Meet Kalo: Hawaiʻi Staple Food and Older Sibling

The Hawaiian source of life

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Considered sacred to Native Hawaiians, kalo, also known as taro, has provided sustenance for many generations. It is a way to connect to the ʻāina and Hawaiian heritage. Incorporate this nourishing, high-fiber starch into your diet today to keep your gut healthy and strong.

Save precious hours with recipe-ready kalo – farm-fresh and already peeled, cut, steamed and frozen – making it easy enough to enjoy any day of the week!

Cubed pala'ai squash on cutting board. Cubed pala'ai squash on cutting board.

Kalo in the Kitchen

The leaves, corm (root) and stem of the kalo plant are edible once fully cooked. While the leaves are used to make steamy, succulent laulau and lūʻau, the root is made into paʻiʻai, poi, sweet kūlolo or served up steamed as a side dish.

Substitute recipe-ready kalo for potatoes in stews and soups, incorporate it into batter for cakes and bread or puree it for boba tea. Be creative and see what kind of new dish you can innovate with this ancient Hawaiian crop.

Taro Recipes

Hawaiian Poi in Vitamix

Quick Poi recipe – make smooth Hawaiian poi in as little as 5 minutes with our recipe-ready kalo, water, and a blender.

Boba Shop Taro Milk Tea

Make your favorite colorful taro milk tea at home in a snap. Reusable boba straws can be found on...

Chinese Steamed Taro Cakes

Make this savory dim sum dish at home with a quick trip to the Asian market and our Recipe-Ready Kalo.

Taro: Past to Present

Moʻolelo of Kalo: Kalo is known as Hā-loa-naka-lau-kapalili (long stem, quivering leaf), the elder brother of Native Hawaiians. As one version of the story goes, kalo grew from a place in the earth where Wākea and Ho‘ohōkūkalani buried their first stillborn child. When they had their second child they named him Hāloa (everlasting breath) – the first human. From then on Hawaiians have practiced a reciprocal relationship with kalo, where we take care of him as an elder brother and kalo takes care of us.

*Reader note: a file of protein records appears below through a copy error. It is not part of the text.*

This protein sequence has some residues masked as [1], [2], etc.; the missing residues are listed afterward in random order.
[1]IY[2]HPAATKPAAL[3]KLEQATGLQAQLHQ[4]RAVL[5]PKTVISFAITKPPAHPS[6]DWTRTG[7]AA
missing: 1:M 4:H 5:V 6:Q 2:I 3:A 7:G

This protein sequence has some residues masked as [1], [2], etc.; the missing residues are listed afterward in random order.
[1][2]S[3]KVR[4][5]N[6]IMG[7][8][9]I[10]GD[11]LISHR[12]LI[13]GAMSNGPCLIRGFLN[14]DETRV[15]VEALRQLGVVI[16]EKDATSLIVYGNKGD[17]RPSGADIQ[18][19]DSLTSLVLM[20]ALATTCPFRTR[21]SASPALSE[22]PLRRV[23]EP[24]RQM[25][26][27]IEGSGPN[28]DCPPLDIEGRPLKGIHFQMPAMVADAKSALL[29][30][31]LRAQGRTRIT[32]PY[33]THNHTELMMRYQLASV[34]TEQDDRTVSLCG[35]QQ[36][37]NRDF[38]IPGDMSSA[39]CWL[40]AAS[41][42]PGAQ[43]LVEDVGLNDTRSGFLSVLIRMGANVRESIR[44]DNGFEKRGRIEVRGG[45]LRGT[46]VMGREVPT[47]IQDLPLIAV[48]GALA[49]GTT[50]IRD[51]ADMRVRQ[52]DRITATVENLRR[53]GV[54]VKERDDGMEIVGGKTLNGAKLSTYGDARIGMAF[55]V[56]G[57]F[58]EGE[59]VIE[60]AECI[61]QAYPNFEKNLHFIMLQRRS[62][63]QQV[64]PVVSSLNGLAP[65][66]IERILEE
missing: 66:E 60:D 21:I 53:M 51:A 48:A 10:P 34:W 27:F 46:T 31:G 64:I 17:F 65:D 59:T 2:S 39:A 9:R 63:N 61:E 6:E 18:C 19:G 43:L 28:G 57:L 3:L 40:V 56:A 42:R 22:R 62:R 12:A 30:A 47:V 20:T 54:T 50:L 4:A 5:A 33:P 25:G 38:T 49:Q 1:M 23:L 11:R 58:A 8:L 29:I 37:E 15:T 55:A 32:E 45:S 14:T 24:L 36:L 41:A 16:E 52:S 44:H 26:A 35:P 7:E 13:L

Growing kalo

Learn More About Kalo

Taro Health Benefits

Taro root (corm or tuber) is an excellent source of energy, which the body needs to stay active. It also provides fibre, which is needed to make the intestines and bowels work properly.

Kealoha Domingo - Chef and owner of Nui Kealoha Catering

With a culinary passion inspired by ʻohana, kūpuna, mentors & friends, Kealoha Domingo was born &...

Kalo in Hawaiian Culture

Kalo is everything to Hawaiians. In ancient times it was their main dietary staple, medicine, clothing & daily (responsibility) to the ʻāina & each other.

Our Farmers Grow Taro

Our “farmer owned, ‘āina grown” approach enables farmers to focus on farming, while the co-op takes on aggregation, processing and marketing for them – helping to make small, diversified agriculture in Hawaiʻi viable and the islands more food secure.

Meet our farmers – Angela Faʻanunu & Kalisi Mausio

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Discover Recipe-Ready Kalo

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Co-crops like kalo support local farmers, regenerative agroforestry, and community health, and reduce Hawaiʻi’s dependence on imported staples. You can contribute in the most delicious way – by eating and cooking with kalo! Let us make it easy for you with our recipe-ready kalo.

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